- The Surrey Comet looks back
- The centenary of the outbreak of World War I
- Exhibition at the Rose Theatre
This is one in a series of features looking back at our area’s involvement in the First World War.
The stories, including of mobilisation, stranded holidaymakers, and the tale of a lonely prisoner of war, were uncovered in the Surrey Comet archives by researcher Sarah Hayward.
- Stranded, arrested, but optimistic
From August 29, 1914
A student wrote to the Surrey Comet to tell of his misadventures on the continent, after finding himself trapped on holiday in Germany days before the war began.
H Eaton Hart, of Gloucester Road in Kingston Hill, was a Cambridge University student visiting Germany with a friend.
Together they were arrested on suspicion of being spies while trying to get home.
Mr Hart wrote he learned of transport problems caused by troop mobilisation while playing tennis, but took the news “far from seriously”, and crossed his fingers in hope the trains would start to run again.
The next day, on the way to the station in Frankfurt, the pair were arrested. Mr Hart said his “bad habit” of reading in bed had raised suspicion.
He said that, in the view of the Germans, “there could be no doubt that people who burn a light at 1am were at least of suspicious character, and, being foreigners, the chances of their being spies were doubled.”
He and his companion were brought lunch, tobacco and cards by their German friends to pass the time.
Mr Hart even received a telegram from England which read: “You had better come home!”
He added: “Throughout the day we had been treated with the utmost courtesy; indeed our gaolers almost seemed to apologise for the trouble they were giving us.”
After their release the pair managed to obtain passports – on the day before England declared war on Germany.
They made it back to Folkestone via Holland.
Mr Hart signed off by saying: “We have no doubt as to the reasons why we are at war with Germany, and they certainly do not include personal animosity against the German people, which, as everybody is aware, has for many years been kept sedulously in the dark concerning political affairs.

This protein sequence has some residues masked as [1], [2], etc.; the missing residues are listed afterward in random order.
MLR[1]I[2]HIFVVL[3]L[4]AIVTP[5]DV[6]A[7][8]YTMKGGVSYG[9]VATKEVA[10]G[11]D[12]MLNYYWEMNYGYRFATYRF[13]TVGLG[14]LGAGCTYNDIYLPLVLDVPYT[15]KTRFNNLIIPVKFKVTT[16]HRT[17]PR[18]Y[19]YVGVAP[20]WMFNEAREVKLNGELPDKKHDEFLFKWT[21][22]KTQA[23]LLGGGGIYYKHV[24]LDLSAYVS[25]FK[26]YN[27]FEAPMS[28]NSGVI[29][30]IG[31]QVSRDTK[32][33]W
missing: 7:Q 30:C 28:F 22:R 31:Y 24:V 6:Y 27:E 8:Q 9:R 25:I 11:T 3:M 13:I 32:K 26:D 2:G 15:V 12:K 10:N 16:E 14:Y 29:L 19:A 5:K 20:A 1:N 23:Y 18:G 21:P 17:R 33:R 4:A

“It is devoutly to be wished that this war will see the end of Pan- Germanism of the ‘Gott mit Uns’ kind, and the liberation of the peoples of Europe from shackles which have become intolerable and impossible.”
- On the march
A Surrey Comet reporter, camping with the East Surreys at in Bordon, Hampshire, came across soldiers from areas near our borough preparing to mobilise.
Men from the Surrey Yeomanry formed a column with the Surrey and Middlesex Infantry Brigades and the 1st and 3rd Home Counties’ Field Ambulance Corps, along with brigade and divisional staff.
‘A’ column, of which the Yeomanry formed part, passed through Alton and was cheered on by residents and workers learning in their shop doorways.
Our reporter added: “Several generous residents regaled the dusty and hot troops with lemonade.”
The column, one of three spent a night in the village of Chawton, before reaching Salisbury plain.
- What is this all about?
These features tie in with an audio-visual exhibit at the Rose Theatre, to open in September, based on the campaign by Edwardian author John Galsworthy for better conditions for injured servicemen.
Galsworthy was born in Kingston Hill and worked as a hospital orderly. Eventually he set up the first magazine for disabled servicemen.
Organisers are also asking readers with a connection to the Great War to get in touch.
If you have any family memorabilia, stories or memories from the First World War visit digitaldrama.org for more information, or contact Kate Valentine on 07786 142 330 or email@example.com.
The deadline for contributions is Friday, March 28.